4 kidnapped sailors believed to be in Abu Sayyaf stronghold

4 kidnapped sailors believed to be in Abu Sayyaf stronghold
PHOTO: The Star/ANN

KOTA KINABALU: The four Malaysian sailors abducted by Filipino gunmen in Pulau Ligitan waters off Semporna are believed to be in the notorious Abu Sayyaf stronghold of Jolo.

Filipino sources claimed the group - led by a veteran cross-border kidnapper known as Apo Mike - arrived with the captives through the Idanan area late Sunday.

The sailors are "unharmed and all right", and under armed guard in the area where the Abu Sayyaf militants are already holding 10 Indonesians grabbed a week earlier from another tugboat, the Brahman 12.

The sources are not aware if the gunmen have made contact with the captives' families or Malaysian authorities.

They declined to say which Abu Sayyaf group was holding the sailors.

Philippine military officials have yet to confirm the presence of the Malaysians while Sabah Police Commissioner Datuk Abdul Rashid Harun said they have not received any word yet.

He said Malaysian police were working with their counterparts there.

The gunmen grabbed the Malaysians from the tugboat Massive 6 off Pulau Ligitan along the Philippine-Malaysian border on April 1.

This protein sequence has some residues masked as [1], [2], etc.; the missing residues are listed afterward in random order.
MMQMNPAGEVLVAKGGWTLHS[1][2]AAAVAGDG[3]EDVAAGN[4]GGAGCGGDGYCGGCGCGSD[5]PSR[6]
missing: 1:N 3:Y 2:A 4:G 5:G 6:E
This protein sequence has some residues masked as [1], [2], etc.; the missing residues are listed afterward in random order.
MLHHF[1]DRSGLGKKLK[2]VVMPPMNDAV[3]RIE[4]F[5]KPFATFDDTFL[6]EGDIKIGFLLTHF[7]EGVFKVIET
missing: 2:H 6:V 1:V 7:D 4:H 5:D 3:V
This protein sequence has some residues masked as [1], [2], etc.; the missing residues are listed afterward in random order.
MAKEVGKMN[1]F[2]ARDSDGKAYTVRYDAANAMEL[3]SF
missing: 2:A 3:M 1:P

The plight of the Indonesians came to light on March 29 when the Brahman 12 was found drifting near the Tawi Tawi chain of islands.

Rashid said police were trying to find out if the same Filipino gunmen were involved in both kidnappings.

He said the gunmen only took the four Malaysians, who were from Sarawak, leaving six other sailors - three Indonesians and three Myanmar nationals - behind.

Police are still interviewing the other sailors who have returned to Tawau.

Rashid said the tugboat skipper was steering for Tawau via south-western Pulau Ligitan to resupply. The boat was on its way from Manila to Kalimantan to pick up coal.

On the recovery of a barge laden with coal that is believed pulled by the Brahman 12, he said the owners would be informed.

Malaysian Maritime Enforcement Agency Sandakan director Capt A. Razak Abd Rahman said they believe the barge had drifted from Alice Channel near the Philippine border with Semporna into Malaysian waters.

"We found it 8.4 nautical miles from the sea-basing platform Tun Sharifah Rodziah and 13.7 nautical miles from Tanjung Tunku," he said.

Sabah Chief Minister Datuk Seri Musa Aman, who chaired a State Security Council special meeting yesterday, called for drastic measures to be taken to overcome cross-border crimes.

He did not disclose more but it is widely believed that he would address calls to stop the multi-million-ringgit barter trade between Sabah and southern Philippines.

In Labuan, Bernama reported that the Philippine government was working with the Malaysian Foreign Ministry to rescue the abducted Malaysians.

Philippine Ambassador to Malaysia J. Eduardo Malaya said the safety of the victims was paramount for both governments.

"We will continue to communicate and consult with the Foreign Ministry, and at the same time, the security forces of both countries are exchanging intelligence on the matter," he told a press conference.

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